Table 4: Osteoarthritis v/s Rheumatoid arthritis

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Obesity is associated with poor flexion range after TKR. Majority of patients with higher BMI (>30) had postoperative ROM of less than 100° [Table 5]. Likewise, if BMI was less than 25, patients had good postoperative ROM above 100°. Out of 27 patients who were obese (BMI >30), 21 patients had post operative ROM below 100°. Patients with BMI between 25 and 30 had almost equal result in these two groups. So patients with BMI >30 or <25 can be a predictor for postoperative ROM.
Table 5: Comparison of BMI with Postoperative ROM

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Patellar replacements were done in 13 out of 80 knees, which fulfilled the inclusion criteria for patella replacement. In both diagnostic groups (Osteoarthritis and Rheumatoid arthritis), patients having patella replacement had a significantly higher Patello-Femoral score (PFS) than those who did not have a patella replacement [Table 6]. Even though knees with patella replacements showed a significant improvement in PFS, there was no significant improvement in terms of post operative ROM [Table 7].
Table 6: Patella replacement with different etiology

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Table 7: Significant of Patella replacement in TKR

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Average post operative range of motion for patients with pre-operative ROM <90° was 110° flexion, whereas patient with pre-operative ROM >90°, flexion the average post operative ROM was 120°. This shows the gain in flexion is more in groups with <90° than patient with >90° of pre-operative flexion, which is statistically significant (P value is 0.003) [Table 8].
Table 8: Change in postoperative flexion according to pre-operative flexion

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From immediate post operative to 6 weeks post operative period, the average ROM where 80° flexion with the mean KSS as 126. At the end of 3 months, the average ROM increased to 100° and improved to 120° by the end of 6 months. At the end 1 year postoperatively, the average KSS and ROM were 180 points and 115°, respectively [Figure 1] and [Figure 2].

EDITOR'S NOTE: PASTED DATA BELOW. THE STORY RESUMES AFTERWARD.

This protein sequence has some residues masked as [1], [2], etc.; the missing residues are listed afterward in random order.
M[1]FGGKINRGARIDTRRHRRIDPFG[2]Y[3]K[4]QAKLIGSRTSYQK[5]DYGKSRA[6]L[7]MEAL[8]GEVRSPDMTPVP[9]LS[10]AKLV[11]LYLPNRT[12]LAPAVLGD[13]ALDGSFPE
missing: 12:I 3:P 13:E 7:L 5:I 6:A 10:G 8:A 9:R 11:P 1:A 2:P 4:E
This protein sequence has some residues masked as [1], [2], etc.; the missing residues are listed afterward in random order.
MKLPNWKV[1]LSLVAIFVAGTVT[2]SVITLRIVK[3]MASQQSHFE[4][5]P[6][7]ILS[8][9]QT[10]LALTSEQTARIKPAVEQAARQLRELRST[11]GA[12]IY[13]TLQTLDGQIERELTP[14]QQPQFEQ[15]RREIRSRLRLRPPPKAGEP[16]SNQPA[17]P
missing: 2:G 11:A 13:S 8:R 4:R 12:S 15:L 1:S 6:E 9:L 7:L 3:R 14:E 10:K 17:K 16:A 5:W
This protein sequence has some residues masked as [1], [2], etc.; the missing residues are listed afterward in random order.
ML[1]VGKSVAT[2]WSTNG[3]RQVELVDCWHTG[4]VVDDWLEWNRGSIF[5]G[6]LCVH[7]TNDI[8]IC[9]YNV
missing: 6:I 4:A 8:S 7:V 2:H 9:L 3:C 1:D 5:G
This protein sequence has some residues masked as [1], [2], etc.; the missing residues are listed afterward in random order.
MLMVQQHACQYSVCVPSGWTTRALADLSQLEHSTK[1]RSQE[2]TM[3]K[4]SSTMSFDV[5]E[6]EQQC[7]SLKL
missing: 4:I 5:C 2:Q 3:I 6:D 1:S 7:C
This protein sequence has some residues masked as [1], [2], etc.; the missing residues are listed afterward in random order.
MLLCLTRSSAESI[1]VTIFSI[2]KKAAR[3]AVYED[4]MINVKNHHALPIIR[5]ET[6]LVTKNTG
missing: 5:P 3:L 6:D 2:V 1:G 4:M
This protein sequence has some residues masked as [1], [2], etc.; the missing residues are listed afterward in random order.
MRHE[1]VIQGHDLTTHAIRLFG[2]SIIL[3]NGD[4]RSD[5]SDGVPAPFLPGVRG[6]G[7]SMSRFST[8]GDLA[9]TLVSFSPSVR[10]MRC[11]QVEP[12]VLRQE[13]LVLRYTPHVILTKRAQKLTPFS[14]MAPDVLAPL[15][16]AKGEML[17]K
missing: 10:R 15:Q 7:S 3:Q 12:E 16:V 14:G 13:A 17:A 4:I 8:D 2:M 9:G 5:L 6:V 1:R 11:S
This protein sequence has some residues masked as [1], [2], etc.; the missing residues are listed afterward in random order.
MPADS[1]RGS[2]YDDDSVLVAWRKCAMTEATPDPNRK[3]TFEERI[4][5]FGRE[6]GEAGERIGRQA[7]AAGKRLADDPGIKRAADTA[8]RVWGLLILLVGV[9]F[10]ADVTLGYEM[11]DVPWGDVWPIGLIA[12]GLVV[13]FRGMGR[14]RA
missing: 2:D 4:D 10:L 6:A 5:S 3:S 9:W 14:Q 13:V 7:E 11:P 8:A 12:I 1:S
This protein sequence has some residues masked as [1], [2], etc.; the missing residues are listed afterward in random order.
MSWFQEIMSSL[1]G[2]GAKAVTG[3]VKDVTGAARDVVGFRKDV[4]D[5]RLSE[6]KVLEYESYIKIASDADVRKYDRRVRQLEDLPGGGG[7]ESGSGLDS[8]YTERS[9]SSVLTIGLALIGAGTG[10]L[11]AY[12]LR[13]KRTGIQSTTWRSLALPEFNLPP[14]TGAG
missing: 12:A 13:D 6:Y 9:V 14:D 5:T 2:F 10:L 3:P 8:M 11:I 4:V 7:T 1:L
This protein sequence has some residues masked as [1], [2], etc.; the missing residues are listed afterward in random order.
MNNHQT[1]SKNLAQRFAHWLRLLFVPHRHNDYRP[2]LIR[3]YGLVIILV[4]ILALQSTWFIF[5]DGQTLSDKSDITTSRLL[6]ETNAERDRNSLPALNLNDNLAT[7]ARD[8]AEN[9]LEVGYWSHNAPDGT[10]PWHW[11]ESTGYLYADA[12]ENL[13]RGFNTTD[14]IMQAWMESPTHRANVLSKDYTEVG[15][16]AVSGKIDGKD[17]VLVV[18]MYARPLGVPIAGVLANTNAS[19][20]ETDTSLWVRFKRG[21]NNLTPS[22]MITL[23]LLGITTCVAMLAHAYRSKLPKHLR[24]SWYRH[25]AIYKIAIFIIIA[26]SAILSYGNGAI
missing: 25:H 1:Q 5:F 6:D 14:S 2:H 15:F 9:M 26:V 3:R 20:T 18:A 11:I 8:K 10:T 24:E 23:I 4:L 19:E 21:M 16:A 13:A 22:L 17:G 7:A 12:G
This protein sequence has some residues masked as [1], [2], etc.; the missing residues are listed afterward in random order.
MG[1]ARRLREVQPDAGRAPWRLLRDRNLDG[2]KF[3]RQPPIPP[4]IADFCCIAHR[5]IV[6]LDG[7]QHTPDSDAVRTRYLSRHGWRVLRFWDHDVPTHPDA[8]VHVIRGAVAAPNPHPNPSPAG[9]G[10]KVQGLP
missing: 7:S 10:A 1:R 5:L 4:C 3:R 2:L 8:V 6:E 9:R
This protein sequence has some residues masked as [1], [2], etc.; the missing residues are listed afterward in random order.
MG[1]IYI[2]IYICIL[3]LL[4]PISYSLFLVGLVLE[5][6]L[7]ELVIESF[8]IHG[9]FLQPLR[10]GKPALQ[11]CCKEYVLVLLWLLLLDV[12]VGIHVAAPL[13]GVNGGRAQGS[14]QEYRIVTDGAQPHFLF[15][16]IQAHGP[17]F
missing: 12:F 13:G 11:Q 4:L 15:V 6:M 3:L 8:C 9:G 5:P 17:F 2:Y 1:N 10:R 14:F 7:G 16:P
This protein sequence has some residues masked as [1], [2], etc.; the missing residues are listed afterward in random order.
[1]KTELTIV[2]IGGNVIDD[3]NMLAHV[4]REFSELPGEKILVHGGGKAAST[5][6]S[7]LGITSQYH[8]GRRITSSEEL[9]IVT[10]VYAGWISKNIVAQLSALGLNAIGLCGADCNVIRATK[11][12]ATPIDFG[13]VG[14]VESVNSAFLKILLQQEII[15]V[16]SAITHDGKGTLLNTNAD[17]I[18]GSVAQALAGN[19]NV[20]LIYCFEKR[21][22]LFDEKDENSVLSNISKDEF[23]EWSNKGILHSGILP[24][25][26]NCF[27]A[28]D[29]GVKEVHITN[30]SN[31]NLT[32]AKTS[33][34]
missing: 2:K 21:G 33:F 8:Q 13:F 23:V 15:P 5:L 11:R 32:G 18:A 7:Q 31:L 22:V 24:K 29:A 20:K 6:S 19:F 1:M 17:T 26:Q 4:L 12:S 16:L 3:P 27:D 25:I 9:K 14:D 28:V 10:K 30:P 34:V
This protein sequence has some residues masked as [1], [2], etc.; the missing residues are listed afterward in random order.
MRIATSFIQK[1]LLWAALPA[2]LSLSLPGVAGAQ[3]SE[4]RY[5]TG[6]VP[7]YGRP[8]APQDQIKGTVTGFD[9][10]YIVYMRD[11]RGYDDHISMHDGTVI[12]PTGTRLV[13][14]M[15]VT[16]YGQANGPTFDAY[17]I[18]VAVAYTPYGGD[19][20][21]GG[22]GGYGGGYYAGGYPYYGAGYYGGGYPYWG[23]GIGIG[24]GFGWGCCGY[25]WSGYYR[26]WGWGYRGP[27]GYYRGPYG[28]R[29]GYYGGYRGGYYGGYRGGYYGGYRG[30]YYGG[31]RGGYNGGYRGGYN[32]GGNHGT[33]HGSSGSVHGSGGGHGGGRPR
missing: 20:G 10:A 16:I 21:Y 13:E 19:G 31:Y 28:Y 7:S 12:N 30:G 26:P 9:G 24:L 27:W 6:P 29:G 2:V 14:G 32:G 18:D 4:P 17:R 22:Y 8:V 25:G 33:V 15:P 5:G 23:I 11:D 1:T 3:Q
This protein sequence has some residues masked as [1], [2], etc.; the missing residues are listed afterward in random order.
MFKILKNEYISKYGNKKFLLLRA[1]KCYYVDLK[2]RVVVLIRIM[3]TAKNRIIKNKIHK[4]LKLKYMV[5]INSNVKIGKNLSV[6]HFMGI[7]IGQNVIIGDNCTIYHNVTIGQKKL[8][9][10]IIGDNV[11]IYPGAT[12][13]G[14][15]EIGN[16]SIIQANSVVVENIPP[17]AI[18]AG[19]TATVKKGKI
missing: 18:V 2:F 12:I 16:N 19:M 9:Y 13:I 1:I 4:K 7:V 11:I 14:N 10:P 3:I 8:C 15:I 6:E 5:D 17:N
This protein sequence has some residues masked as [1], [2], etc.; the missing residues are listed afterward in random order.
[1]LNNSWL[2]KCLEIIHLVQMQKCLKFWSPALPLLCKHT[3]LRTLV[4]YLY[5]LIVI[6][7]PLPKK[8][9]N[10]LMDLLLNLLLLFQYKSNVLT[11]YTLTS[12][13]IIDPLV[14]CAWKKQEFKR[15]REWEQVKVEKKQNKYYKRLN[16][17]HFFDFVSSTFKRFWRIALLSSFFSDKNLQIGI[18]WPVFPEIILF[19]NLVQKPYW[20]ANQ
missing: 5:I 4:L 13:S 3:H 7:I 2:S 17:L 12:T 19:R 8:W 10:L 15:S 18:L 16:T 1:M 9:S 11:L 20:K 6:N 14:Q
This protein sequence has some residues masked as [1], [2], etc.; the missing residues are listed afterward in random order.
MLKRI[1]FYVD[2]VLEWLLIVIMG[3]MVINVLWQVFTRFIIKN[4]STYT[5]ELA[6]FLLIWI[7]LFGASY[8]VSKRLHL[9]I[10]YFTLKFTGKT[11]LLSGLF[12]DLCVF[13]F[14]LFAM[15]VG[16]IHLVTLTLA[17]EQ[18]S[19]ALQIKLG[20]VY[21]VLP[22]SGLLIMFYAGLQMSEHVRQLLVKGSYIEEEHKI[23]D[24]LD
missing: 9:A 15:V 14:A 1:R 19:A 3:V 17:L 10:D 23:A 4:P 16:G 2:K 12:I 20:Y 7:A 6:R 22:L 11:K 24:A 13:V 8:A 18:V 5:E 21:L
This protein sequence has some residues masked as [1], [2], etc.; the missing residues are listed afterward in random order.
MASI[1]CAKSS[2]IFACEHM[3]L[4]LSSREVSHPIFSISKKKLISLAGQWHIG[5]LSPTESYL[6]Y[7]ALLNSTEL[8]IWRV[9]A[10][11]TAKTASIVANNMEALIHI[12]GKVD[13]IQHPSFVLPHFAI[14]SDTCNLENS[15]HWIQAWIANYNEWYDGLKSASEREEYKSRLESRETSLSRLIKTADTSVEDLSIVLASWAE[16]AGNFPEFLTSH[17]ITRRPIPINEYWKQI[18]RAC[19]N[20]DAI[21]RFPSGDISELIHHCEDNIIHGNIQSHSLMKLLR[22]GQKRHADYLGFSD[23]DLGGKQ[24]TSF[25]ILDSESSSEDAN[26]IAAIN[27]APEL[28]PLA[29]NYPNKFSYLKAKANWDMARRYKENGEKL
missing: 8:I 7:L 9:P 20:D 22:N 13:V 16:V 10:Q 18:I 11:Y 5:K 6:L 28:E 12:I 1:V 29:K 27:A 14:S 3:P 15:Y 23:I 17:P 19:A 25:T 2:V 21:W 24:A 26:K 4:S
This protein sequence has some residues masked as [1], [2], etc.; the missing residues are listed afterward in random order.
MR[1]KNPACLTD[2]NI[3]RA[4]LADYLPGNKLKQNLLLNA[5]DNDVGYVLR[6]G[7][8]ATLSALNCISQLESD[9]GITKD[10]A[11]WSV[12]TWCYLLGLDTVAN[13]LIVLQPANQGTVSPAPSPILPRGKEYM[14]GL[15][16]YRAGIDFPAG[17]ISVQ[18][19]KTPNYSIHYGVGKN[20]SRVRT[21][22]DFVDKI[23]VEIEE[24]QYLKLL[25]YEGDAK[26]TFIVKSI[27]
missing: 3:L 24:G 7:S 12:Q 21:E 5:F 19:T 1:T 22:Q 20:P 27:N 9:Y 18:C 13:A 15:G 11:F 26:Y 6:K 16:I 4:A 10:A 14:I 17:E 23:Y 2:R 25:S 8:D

Figure 1: Change in KSS points with post operative weeks

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Figure 2: Change in ROM with post operative weeks

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It also shows that, there was no correlation between the delay before mobilization and the outcomes of ROM post operatively.

When we correlate the 3 different companies of knee prosthesis to post operative ROM, we could not find any significant difference in the post operative gain in flexion. We only had 2 cases out of 80 knees with high flexion prosthesis, but we can't make out any difference in change in flexion post operatively.

[Table 9] shows the extent of pre-operative and post-operative flexion attained using different prostheses. Depuy PFC, the most common design we used. Although there was no significant difference in pre-operative flexion, the Optetrack group and the Genesis group yielded better postoperative flexion. There was no significant gain in postoperative flexion between the groups, but to do any fair comparison we need equal number of different prosthesis.

Curciate retaining knees (64) and Curciate substitute knees (16) were used in this study. Between these two kinds of prosthesis, there was no influence with the post operative range of motion [Table 10].
Table 9: Pre-operative and postoperative flexion according to different prosthesis design

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Table 10: Cruciate retain v/s Cruciate substitute Knee designs

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  Discussion Top


Patients and surgeons expect an excellent outcome following TKR. The level of postoperative range of motion strongly influences the ability of the patient to perform the activities of daily living. Laubenthal et al. [4] showed that the patients require 67° of flexion during the gait balance phase, 83° for stepping up stairs, 100° stepping down, 93° for standing up from a chair and between 71° and 117° for reaching an object on the floor. The average range of motion that can be obtained after total knee arthroplasty varies from 85 to 115° with various designs of prostheses with some exceptions. [5] Even in our study the average post operative ROM is 115 0.